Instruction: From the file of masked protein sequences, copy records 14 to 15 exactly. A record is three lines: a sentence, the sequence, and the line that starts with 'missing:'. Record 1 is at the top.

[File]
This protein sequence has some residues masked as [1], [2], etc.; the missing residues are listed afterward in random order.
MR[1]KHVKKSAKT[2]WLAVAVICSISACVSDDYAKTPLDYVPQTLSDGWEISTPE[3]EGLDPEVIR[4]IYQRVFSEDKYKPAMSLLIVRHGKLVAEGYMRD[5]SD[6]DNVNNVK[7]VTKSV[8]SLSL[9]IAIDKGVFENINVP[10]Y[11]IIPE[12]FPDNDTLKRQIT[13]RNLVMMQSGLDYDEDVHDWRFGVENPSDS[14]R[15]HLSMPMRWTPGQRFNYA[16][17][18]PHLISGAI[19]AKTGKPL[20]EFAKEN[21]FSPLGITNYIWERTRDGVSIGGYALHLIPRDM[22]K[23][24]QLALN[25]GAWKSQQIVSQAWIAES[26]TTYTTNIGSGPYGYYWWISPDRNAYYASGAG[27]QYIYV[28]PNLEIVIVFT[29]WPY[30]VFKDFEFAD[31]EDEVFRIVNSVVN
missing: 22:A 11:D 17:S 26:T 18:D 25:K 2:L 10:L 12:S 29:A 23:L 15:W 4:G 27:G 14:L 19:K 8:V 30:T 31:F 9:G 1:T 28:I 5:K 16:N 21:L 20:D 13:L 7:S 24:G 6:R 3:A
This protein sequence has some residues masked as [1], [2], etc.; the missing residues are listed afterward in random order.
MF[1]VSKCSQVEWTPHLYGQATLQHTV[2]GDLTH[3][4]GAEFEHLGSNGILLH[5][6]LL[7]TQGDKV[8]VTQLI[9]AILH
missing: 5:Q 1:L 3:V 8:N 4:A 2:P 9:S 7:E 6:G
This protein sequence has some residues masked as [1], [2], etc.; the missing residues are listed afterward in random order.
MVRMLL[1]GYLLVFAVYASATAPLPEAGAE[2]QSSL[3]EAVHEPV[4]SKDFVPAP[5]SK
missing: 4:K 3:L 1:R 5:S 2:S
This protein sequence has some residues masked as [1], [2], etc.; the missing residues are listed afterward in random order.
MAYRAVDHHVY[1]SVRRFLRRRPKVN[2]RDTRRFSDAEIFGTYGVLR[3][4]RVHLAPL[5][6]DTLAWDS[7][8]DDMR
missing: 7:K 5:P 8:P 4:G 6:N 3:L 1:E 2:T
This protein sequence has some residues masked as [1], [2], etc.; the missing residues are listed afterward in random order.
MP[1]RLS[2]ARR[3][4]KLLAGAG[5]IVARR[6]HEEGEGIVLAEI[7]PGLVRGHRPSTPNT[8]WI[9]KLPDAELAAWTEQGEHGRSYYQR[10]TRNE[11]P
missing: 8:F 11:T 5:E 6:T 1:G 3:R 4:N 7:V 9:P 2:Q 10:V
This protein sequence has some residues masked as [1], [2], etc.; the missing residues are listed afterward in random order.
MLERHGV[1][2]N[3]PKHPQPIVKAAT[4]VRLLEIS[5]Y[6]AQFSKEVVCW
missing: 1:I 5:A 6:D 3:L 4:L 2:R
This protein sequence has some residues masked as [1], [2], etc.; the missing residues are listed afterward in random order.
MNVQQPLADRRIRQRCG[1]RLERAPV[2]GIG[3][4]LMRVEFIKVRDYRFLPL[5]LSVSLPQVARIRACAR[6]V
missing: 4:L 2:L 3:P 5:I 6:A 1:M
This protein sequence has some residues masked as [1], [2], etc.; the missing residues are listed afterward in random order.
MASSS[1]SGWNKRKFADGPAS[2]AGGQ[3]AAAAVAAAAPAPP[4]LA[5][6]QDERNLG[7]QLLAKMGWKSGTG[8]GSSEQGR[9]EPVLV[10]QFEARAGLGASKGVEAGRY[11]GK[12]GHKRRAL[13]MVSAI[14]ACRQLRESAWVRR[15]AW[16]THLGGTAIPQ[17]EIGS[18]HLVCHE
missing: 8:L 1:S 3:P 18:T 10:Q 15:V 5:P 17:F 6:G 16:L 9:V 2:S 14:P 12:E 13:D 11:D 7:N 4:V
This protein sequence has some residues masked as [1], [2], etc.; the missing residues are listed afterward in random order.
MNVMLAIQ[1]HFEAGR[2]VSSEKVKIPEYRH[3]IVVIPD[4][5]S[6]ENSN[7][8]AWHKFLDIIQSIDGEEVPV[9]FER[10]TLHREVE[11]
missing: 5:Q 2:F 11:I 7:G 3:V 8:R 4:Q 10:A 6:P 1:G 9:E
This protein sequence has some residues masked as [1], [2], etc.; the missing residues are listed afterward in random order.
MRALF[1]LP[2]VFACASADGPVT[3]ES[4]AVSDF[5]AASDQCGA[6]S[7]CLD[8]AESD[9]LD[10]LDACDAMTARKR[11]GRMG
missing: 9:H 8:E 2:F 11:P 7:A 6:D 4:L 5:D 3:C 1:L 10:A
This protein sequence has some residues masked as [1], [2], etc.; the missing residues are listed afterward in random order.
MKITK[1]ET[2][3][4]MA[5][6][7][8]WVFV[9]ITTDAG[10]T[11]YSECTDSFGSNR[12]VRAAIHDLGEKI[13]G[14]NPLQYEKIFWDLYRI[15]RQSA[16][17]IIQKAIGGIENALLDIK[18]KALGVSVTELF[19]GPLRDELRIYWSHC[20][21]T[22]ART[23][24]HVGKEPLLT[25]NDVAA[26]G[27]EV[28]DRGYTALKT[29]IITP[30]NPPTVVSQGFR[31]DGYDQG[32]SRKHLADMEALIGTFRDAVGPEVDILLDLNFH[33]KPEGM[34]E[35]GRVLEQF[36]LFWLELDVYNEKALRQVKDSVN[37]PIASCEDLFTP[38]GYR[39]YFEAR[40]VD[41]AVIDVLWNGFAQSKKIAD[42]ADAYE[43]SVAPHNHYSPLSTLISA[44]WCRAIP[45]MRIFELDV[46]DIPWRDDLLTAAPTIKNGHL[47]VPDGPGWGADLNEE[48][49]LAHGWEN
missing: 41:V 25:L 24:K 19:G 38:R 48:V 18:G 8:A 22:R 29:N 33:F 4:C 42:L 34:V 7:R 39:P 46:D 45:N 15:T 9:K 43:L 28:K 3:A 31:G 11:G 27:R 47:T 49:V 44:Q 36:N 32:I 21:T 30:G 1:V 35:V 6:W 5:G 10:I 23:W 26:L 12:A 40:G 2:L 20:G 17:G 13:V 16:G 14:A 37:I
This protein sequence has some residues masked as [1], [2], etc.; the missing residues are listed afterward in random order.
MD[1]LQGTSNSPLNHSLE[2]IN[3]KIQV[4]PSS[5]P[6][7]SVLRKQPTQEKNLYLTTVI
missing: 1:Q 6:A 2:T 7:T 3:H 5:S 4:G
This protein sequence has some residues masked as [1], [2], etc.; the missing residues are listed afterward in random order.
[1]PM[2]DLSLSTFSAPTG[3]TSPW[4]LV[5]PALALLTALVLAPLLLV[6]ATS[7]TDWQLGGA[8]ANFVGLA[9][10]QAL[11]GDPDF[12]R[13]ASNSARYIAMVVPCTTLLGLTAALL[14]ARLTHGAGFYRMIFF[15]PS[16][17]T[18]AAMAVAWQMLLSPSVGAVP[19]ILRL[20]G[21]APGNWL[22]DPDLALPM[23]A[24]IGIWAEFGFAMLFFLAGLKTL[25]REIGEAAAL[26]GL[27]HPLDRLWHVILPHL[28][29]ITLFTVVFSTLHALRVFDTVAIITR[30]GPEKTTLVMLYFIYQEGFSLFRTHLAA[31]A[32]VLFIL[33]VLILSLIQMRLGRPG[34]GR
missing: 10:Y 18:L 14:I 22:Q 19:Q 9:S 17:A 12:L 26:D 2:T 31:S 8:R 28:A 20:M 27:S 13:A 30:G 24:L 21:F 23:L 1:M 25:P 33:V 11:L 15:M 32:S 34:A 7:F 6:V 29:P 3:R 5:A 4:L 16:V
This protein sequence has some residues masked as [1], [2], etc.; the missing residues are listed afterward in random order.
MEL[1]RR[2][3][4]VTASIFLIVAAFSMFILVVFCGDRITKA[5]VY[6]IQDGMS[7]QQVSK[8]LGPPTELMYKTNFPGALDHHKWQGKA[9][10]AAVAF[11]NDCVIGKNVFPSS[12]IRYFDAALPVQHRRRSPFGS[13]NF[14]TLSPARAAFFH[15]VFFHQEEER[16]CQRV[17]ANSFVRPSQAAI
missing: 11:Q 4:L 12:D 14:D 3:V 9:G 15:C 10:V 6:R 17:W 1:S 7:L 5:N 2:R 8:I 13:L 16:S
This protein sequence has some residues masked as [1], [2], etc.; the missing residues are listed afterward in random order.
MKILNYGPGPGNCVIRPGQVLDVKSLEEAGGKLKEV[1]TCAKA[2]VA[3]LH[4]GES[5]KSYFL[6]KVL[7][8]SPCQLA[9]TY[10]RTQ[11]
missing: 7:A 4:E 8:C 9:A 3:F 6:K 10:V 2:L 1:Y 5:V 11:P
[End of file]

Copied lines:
This protein sequence has some residues masked as [1], [2], etc.; the missing residues are listed afterward in random order.
MEL[1]RR[2][3][4]VTASIFLIVAAFSMFILVVFCGDRITKA[5]VY[6]IQDGMS[7]QQVSK[8]LGPPTELMYKTNFPGALDHHKWQGKA[9][10]AAVAF[11]NDCVIGKNVFPSS[12]IRYFDAALPVQHRRRSPFGS[13]NF[14]TLSPARAAFFH[15]VFFHQEEER[16]CQRV[17]ANSFVRPSQAAI
missing: 11:Q 4:L 12:D 14:D 3:V 9:G 15:C 10:V 6:R 17:W 1:S 7:L 5:N 2:R 8:I 13:L 16:S
This protein sequence has some residues masked as [1], [2], etc.; the missing residues are listed afterward in random order.
MKILNYGPGPGNCVIRPGQVLDVKSLEEAGGKLKEV[1]TCAKA[2]VA[3]LH[4]GES[5]KSYFL[6]KVL[7][8]SPCQLA[9]TY[10]RTQ[11]
missing: 7:A 4:E 8:C 9:A 3:F 6:K 10:V 2:L 1:Y 5:V 11:P